Time to Shine


First day of school breakfast

Adriana’s preschool teacher, Teacher Mary, sent her a surprise note this week – Adri’s first week at her new kindergarten.

“It’s your time to shine,” she wrote.

Adri’s preschool teachers know Adri’s capacity for learning.

Her strong personality and will.

Adri’s new kindergarten teachers have only had a couple of days to get to know her.

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From Double-Blind to Eyes Wide Open

af deck2Almost a year and a half ago, Adriana started her Ionis clinical trial at Children’s Hospital.

Since then, she’s received injections of nusinersen, a promising new drug that could cure spinal muscular atrophy (SMA), or at least stop or delay its degenerative effects.

Actually, we’re not sure if she received the injections.

We’ll never be sure.

It was a double-blind trial where only certain individuals know if she received it.

What we do know is that we haven’t noticed any regression in Adriana’s strength since she started the trial!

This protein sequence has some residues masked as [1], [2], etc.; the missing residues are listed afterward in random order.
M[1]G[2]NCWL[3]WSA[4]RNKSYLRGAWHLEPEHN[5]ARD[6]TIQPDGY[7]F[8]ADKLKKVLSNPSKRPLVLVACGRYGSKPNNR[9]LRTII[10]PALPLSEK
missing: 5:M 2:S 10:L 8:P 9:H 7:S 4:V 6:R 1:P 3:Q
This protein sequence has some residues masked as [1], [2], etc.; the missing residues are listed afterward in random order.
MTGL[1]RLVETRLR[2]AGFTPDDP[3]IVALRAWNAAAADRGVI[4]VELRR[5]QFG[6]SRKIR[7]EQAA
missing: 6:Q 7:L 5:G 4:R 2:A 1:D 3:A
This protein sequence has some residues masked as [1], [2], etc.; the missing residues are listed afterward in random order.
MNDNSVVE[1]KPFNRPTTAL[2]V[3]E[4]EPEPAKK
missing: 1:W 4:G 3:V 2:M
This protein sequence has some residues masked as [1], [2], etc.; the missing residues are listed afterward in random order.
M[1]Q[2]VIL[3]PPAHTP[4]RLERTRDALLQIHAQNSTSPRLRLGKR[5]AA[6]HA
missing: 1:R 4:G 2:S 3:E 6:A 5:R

Even better news came out this month!

Due to the drug’s success in clinical trials in infants, the manufacturers are moving to what we pray will be a fast FDA approval of the medication!

Here’s another thing we know

adri grad

Preschool graduation walk

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Merida’s Very Happy Halloween

The stares came.

I didn’t have to see them.

I felt them, like when you’re on a crowded bus and a fellow rider brushes against you.

The stares were slightly annoying, but unavoidable.

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Am I going to walk?

Backyard leaves

Rolling in the backyard leaves

I’m not sure what we’re going to do on Adriana’s fifth birthday.

We’ll have the cake and presents, of course.

The get together with friends.

But, I don’t know what we’ll do if she asks the question again.

“Am I going to walk when I’m 5?” Continue reading

A hope for better things

Today, Adriana’s and Santiago’s preschool celebrated Dia de los Abuelitos (Grandparents’ Day).

Each classroom put on a skit.

Screen Shot 2014-08-28 at 2.17.36 PMI know from seeing Santi’s previous performances that the skits typically involve dancing, jumping and moving around the stage.

This would be Adri’s first show.

I thought to myself, “How could she possibly fit in?”

“Are they just going to sit her in the corner to watch as her classmates perform?”

I felt the butterflies in my stomach as Adri’s class prepared to come on stage.

Her classmates took their places as Adri’s teacher, Ms. Paty, carried her in and placed her in her chair.